FILE - In this Oct. 31, 2019, filer photo, a man uses his smartphone as he stands near a billboard for Chinese technology firm Huawei at the PT Expo in Beijing. British and American officials are meeting as U.K. Prime Minister Boris Johnson's government prepares to decide on whether there's a future for Chinese equipment maker Huawei in the country's next-generation telecom networks, his spokesman said Monday, Jan. 13, 2020. (AP Photo/Mark Schiefelbein, File)

Johnson says Huawei critics should suggest alternatives

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British Prime Minister Boris Johnson said Tuesday that opponents of Huawei should suggest alternatives to the Chinese technology company as countries start start building out next-generation wireless networks.

Johnson's comments come after American national security and telecom officials met their British counterparts in London, as his government prepares to decide on whether there's a future for Huawei in the UK's new 5G networks.

“The British public deserve to have access to the best possible technology,” Johnson said in an interview with the BBC. “Now, if people oppose one brand or another, then they have to tell us what's the alternative, right?”

Johnson noted that on the other hand, “I don't want, as the UK prime minister, to put in any infrastructure that is going to prejudice our national security or our ability to cooperate with Five Eyes intelligence partners,” which include the U.S., Canada, Australia and New Zealand.

The U.S. has been trying to persuade its European allies to avoid using Huawei equipment in superfast next-generation telecom networks, over concerns China's authorities can compel the company to facilitate electronic spying - allegations Huawei denies. U.S. officials have repeatedly warned they would have to rethink intelligence sharing with any countries that use Huawei gear in 5G networks.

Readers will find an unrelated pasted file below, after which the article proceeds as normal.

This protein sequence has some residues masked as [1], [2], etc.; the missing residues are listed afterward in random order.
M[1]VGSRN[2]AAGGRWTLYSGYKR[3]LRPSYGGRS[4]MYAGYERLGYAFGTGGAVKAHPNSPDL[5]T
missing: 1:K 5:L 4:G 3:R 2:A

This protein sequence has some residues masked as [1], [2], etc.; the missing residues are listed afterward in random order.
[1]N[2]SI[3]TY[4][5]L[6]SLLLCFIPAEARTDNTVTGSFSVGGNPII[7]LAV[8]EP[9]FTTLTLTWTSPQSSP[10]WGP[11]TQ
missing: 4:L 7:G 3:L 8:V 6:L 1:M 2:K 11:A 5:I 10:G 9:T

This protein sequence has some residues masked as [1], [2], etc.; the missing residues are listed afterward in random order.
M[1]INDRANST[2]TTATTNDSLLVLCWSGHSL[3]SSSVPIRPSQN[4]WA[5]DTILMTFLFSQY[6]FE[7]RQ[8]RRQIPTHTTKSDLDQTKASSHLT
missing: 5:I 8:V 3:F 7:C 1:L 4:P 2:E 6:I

The British government is expected to make a final decision on Huawei's role in “non-core" parts of the network, such as antennas. Multiple British media reports said the U.S. delegation told British officials that using Huawei would be “madness” and presented them with a technical file of new security risks.

Huawei said it's confident the UK government will make its decision “based upon evidence, as opposed to unsubstantiated allegations."

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In some countries, the govt isn't allowed to play favorites. It is against the law.

Anyone except Huawei should be sufficient.

Huawei, like many low-cost, Chinese, telecom/network vendors, have proven to have terrible security at all levels. It is cheaper to get something to work, if you ignore security. It is also cheaper when you have employees perform corporate espionage. This isn't new information.

Regardless, the US shouldn't be telling other countries how to upgrade their telecom networks. Provide the data, yes. Explain any repercussions, yes. Definitely don't tell any other sovereign country what to do.

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